Shmuly Yanklowitz

Hunger Strikes in Our Time

Irom Chanu Sharmila, the “Iron Lady of Manipur,” and “Menghaobi” has been on a hunger and thirst strike for fourteen years. She began her fast in 2000 to protest against the Malom massacre, when the Indian government killed ten civilians at a  bus stop.. She is seeking the repeal of a 1958 law, the Armed Forces Special Powers Act (AFSPA), that allows soldiers to shoot suspected rebels at their will, detain people without charge, or search anyone’s home without a warrant in any area deemed “disturbed” by the government; the law even absolves soldiers of any legal responsibility for their actions. Sharmila has been held by the government and force-fed as they claim she is guilty of committing suicide, which she repeatedly denied (having served 6 years on a 1-year charge, she has already served more than the maximum penalty). She is routinely released and then re-arrested at the end of each year, and force-fed through a tube attached to her nose three times daily. An Indian judge, however, just ordered her release arguing that hunger striking is free political speech not a suicide attempt. Irom Chanu Sharmila

Throughout her ordeal, Sharmila has maintained that she is just following in the footsteps of Mohandas Gandhi, who often resorted to public hunger strikes to protest violence and oppression. Her hunger strike has attracted positive publicity: a 2014 poll declared her the top woman icon of India.

Throughout Jewish history, rabbis and sages have called for fasts to raise awareness and inspire prayer and action. A hunger strike, indeed a fast, is a statement that one cares enough about an issue that one will sacrifice one’s personal comfort. My teacher and leading spiritual activist, Rabbi Avi Weiss, writes:

A hunger strike is both painful and exhilarating. During the day, you feel weak, your legs wobble, and you are ready to keel over. At night, you really feel hunger pangs. Fasting requires total commitment to the cause, since the mind must overcome the body’s needs. When you are all alone, the hunger seems intolerable. When surrounded by friends, however, you feel reinforced, and find it possible to continue. Fortunately, unlike Natan (Sharansky), who fasted by himself in the gulag, I had many supporters by my side.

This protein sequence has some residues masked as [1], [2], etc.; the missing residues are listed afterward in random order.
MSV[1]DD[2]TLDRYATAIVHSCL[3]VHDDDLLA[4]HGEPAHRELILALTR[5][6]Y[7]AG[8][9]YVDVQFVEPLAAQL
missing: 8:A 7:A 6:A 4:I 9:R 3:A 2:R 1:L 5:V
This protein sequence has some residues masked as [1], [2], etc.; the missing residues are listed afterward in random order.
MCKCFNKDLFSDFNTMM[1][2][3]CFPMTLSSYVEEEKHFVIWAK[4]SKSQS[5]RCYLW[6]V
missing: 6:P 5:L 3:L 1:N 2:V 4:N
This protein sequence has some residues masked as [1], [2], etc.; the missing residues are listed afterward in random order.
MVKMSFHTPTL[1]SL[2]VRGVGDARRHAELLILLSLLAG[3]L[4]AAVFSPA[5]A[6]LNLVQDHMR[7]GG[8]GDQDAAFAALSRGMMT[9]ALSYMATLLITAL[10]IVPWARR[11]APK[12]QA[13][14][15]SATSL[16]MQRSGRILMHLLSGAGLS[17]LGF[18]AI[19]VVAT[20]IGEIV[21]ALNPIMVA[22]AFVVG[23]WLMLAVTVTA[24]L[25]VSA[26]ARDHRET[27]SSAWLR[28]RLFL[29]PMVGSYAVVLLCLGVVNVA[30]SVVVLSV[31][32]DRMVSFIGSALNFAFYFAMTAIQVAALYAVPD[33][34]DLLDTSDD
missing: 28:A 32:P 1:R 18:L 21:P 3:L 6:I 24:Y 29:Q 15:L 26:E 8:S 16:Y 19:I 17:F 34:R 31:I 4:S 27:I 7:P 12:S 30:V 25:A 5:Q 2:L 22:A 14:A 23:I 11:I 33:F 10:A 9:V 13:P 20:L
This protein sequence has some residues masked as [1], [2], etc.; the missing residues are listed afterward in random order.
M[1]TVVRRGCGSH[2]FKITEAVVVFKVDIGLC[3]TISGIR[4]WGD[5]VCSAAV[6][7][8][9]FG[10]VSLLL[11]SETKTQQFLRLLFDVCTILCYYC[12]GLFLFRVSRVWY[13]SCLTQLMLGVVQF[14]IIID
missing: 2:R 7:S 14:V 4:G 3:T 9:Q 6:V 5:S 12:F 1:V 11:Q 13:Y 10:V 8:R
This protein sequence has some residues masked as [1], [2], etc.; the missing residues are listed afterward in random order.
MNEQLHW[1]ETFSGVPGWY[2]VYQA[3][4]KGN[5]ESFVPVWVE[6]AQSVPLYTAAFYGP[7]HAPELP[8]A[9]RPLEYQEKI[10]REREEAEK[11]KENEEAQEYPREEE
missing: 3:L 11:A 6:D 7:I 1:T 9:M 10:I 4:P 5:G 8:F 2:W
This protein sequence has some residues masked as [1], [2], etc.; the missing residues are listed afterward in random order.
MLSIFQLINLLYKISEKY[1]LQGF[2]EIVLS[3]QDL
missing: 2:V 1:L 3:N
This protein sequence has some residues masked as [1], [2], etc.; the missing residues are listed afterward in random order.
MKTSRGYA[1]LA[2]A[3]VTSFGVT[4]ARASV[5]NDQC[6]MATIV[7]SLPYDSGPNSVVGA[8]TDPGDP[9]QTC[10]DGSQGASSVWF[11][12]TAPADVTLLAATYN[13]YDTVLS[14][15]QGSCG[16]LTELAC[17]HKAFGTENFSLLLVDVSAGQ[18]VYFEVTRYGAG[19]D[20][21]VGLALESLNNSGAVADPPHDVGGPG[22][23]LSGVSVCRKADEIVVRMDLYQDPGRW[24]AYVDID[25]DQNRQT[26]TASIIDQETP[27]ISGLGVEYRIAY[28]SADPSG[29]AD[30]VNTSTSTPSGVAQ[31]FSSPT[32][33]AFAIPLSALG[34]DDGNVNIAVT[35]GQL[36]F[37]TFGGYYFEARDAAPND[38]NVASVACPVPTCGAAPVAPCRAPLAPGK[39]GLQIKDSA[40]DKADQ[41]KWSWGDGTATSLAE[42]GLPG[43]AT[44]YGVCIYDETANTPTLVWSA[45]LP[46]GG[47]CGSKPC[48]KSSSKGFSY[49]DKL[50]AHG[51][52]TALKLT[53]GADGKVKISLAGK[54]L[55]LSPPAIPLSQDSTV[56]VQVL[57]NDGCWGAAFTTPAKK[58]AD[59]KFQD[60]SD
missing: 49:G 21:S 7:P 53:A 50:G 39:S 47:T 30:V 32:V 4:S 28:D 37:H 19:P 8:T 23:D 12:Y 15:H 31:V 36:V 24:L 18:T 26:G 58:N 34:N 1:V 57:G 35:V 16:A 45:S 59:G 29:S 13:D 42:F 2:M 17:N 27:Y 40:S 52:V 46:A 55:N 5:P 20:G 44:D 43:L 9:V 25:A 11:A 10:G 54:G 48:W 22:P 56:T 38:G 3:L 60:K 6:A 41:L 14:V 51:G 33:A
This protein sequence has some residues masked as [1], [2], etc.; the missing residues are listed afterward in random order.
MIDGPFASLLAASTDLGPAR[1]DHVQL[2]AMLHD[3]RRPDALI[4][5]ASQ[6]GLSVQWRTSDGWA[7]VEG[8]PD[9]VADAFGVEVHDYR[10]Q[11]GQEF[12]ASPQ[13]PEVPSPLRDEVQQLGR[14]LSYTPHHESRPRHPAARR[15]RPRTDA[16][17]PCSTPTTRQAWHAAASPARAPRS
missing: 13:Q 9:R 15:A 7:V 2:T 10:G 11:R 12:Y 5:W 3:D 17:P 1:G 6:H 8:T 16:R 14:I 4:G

rav avi weissDuring the past century, hunger strikes have been used for a variety of political objectives. Here are a few examples:

  • In Great Britain, liberal thinkers had long argued in a futile manner in favor of woman suffrage. Then, in the era before World War I, Emmeline Pankhurst, founder of the militant Women’s Social and Political Union (WSPU), led the militant suffragettes in England. When suffragettes were arrested (often for smashing windows or burning mailboxes), they went on hunger strikes while in prison. The authorities at first released the women early, then reverted to force-feeding, but by 1913 public opinion forced the authorities to abandon this practice. In response, Parliament passed what was called the “Cat and Mouse” Act, which allowed the authorities to release suffragettes as their health deteriorated, but then imprison them again when they regained health. Pankhurst herself endured ten such bouts with hunger strikes, release, and then re-arrest,. This kept the issue before the public and increased sympathy for the suffragettes in spite of their criminal activities, and after cooperating with the government during World War I, woman suffrage in Britain (and the United States) was eventually achieved.
  • In 1917, at a time when birth control was illegal in America, Margaret Sanger and her sister Ethel Byrne were arrested for running the birth control clinic, located in Brooklyn. In January 1917, Byrne was sentenced to 30 days in jail, whereupon she immediately went on a hunger and thirst strike. After several days, nearing death, the prison authorities began to force-feed her, but after several more days and a great deal of publicity and pressure, the Governor of New York commuted the rest of her sentence. It was widely seen as an early, small victory for birth control, as many had gathered in Carnegie Hall in her support, boosting the cause.